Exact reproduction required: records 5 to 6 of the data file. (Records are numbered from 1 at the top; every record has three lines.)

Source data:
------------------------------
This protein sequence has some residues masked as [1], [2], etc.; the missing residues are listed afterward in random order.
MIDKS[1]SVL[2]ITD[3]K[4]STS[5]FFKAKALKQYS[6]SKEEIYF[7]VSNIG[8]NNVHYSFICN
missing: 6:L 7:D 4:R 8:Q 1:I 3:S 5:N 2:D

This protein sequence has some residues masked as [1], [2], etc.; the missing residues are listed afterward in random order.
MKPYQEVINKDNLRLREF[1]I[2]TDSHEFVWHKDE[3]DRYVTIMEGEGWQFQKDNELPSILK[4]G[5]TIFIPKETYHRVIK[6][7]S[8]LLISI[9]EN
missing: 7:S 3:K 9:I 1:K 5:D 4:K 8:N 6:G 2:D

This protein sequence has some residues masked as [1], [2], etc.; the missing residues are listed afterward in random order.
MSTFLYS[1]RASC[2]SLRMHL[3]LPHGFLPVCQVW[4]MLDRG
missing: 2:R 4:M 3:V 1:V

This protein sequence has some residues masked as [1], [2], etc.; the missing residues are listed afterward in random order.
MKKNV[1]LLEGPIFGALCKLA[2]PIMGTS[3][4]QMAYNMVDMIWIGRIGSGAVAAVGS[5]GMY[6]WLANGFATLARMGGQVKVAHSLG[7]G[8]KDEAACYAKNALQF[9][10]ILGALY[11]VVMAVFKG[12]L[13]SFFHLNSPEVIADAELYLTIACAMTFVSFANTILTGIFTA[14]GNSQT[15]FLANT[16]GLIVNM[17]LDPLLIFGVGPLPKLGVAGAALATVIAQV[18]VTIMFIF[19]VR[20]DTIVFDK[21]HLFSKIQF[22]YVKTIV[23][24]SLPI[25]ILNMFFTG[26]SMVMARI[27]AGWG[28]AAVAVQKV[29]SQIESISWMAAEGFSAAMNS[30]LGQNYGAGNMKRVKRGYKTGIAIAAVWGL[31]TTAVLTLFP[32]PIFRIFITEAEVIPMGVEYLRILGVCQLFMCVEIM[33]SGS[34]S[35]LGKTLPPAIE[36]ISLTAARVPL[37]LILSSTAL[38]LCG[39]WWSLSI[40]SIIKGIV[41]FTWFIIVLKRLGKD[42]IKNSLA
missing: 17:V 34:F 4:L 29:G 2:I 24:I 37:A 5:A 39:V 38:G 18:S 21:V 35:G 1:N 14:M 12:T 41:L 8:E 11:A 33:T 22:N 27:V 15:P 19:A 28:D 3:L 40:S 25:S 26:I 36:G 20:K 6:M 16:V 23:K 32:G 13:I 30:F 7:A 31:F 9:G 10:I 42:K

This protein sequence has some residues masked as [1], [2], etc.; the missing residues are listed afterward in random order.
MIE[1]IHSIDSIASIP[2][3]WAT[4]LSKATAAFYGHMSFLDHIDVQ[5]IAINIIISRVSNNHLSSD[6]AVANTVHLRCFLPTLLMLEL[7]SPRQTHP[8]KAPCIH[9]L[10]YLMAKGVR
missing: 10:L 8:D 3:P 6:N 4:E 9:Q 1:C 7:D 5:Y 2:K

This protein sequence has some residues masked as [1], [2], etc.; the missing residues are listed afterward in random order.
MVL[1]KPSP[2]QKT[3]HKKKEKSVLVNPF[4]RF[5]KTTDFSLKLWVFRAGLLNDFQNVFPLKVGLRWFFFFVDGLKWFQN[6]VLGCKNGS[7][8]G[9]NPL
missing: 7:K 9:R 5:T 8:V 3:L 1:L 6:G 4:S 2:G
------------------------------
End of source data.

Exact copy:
This protein sequence has some residues masked as [1], [2], etc.; the missing residues are listed afterward in random order.
MIE[1]IHSIDSIASIP[2][3]WAT[4]LSKATAAFYGHMSFLDHIDVQ[5]IAINIIISRVSNNHLSSD[6]AVANTVHLRCFLPTLLMLEL[7]SPRQTHP[8]KAPCIH[9]L[10]YLMAKGVR
missing: 10:L 8:D 3:P 6:N 4:E 9:Q 1:C 7:D 5:Y 2:K

This protein sequence has some residues masked as [1], [2], etc.; the missing residues are listed afterward in random order.
MVL[1]KPSP[2]QKT[3]HKKKEKSVLVNPF[4]RF[5]KTTDFSLKLWVFRAGLLNDFQNVFPLKVGLRWFFFFVDGLKWFQN[6]VLGCKNGS[7][8]G[9]NPL
missing: 7:K 9:R 5:T 8:V 3:L 1:L 6:G 4:S 2:G